Sugarloaf Ridge State Park
Nestled into the majestic Mayacamas Mountains between Sonoma and Napa valleys, Sugarloaf Ridge State Park is home to the headwaters of 33-mile-long Sonoma Creek, a 25-foot seasonal waterfall, and 2,729-foot Bald Mountain.
The park’s unusual name is derived from the 19th-century practice of molding sugar into cone-shaped loaves (many of the Park’s hills have that shape).
You’ll find three basic ecological systems at the nearly 4,000-acre Park: ridges covered with chaparral (including coyote bush, toyon, and winebush), open meadows with oak and fir woodlands, and a redwood forest in the canyon where Sonoma Creek flows.
Other plants include madrone, California laurels, big-leaf maples, alders, and gray pines. A Wappo tribe village was once located high on Sonoma Creek, and acorn-grinding rocks used by the women can still be seen nearby.
There is much to do in this park:
Hiking: With 25 miles of trails in elevations ranging from 600 feet to the top of Bald Mountain, hiking at Sugarloaf Ridge is terrific. For a simple hike, consider taking the self-guided nature trail along Sonoma Creek.
Up for a challenge? Set out for the top of Bald Mountain, from whence — on a clear day — you’ll view the Golden Gate Bridge and even the Sierra Nevada range. And there are plenty of trails running the gamut between these two extremes.
Horseback Riding: Equestrians share 25 miles of trails with hikers.
Mountain Biking: Bikes can be ridden on designated fire roads and service roads.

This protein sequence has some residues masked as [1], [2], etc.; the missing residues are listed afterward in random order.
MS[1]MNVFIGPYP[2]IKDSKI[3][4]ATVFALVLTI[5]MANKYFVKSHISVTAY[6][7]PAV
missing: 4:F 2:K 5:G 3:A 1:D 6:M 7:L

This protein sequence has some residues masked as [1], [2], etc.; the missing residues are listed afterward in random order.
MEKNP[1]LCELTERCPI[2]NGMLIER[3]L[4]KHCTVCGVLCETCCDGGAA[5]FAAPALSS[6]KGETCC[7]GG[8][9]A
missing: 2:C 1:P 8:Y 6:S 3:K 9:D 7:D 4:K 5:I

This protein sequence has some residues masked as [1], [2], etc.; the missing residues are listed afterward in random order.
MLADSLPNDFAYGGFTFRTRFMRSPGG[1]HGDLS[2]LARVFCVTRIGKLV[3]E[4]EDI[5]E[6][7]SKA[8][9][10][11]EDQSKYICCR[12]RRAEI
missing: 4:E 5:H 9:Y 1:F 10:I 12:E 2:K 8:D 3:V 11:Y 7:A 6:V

Camping: The park has 47 family campsites situated on a large meadow near Sonoma Creek. The sites are capable of accommodating trailers up to 24 feet and RVs up to 27 feet in length, and each has a table and fire ring. Flush toilets and drinking water are nearby. A group campsite, capable of handling 50 people, is also located in the park. Download the camping brochure.
Fishing: Good trout fishing can be had in late spring/early summer in Sonoma Creek. Anglers 16 and over must have a California fishing license.
Robert Ferguson Observatory: An unusual addition to any park, the observatory houses several big telescopes. It’s open to the public on specific weekends throughout the year for night and solar viewing. A small fee is charged for night viewing. The observatory has also created an outdoor scale model of the solar system, allowing you to hike from planet to planet. Learn more about the observatory.
What you need to know:
- Location/Contact Info: 2605 Adobe Canyon Road, Kenwood 95452, 707-833-5712.
- Camping: Campsites must be paid for in advance and can be reserved through Reserve America. For more information, visit this page.
- Dogs: Dogs and other pets must be on a leash no longer than six feet in length. Pets are not permitted on trails except when designated. At night, they must be kept inside tents or vehicles.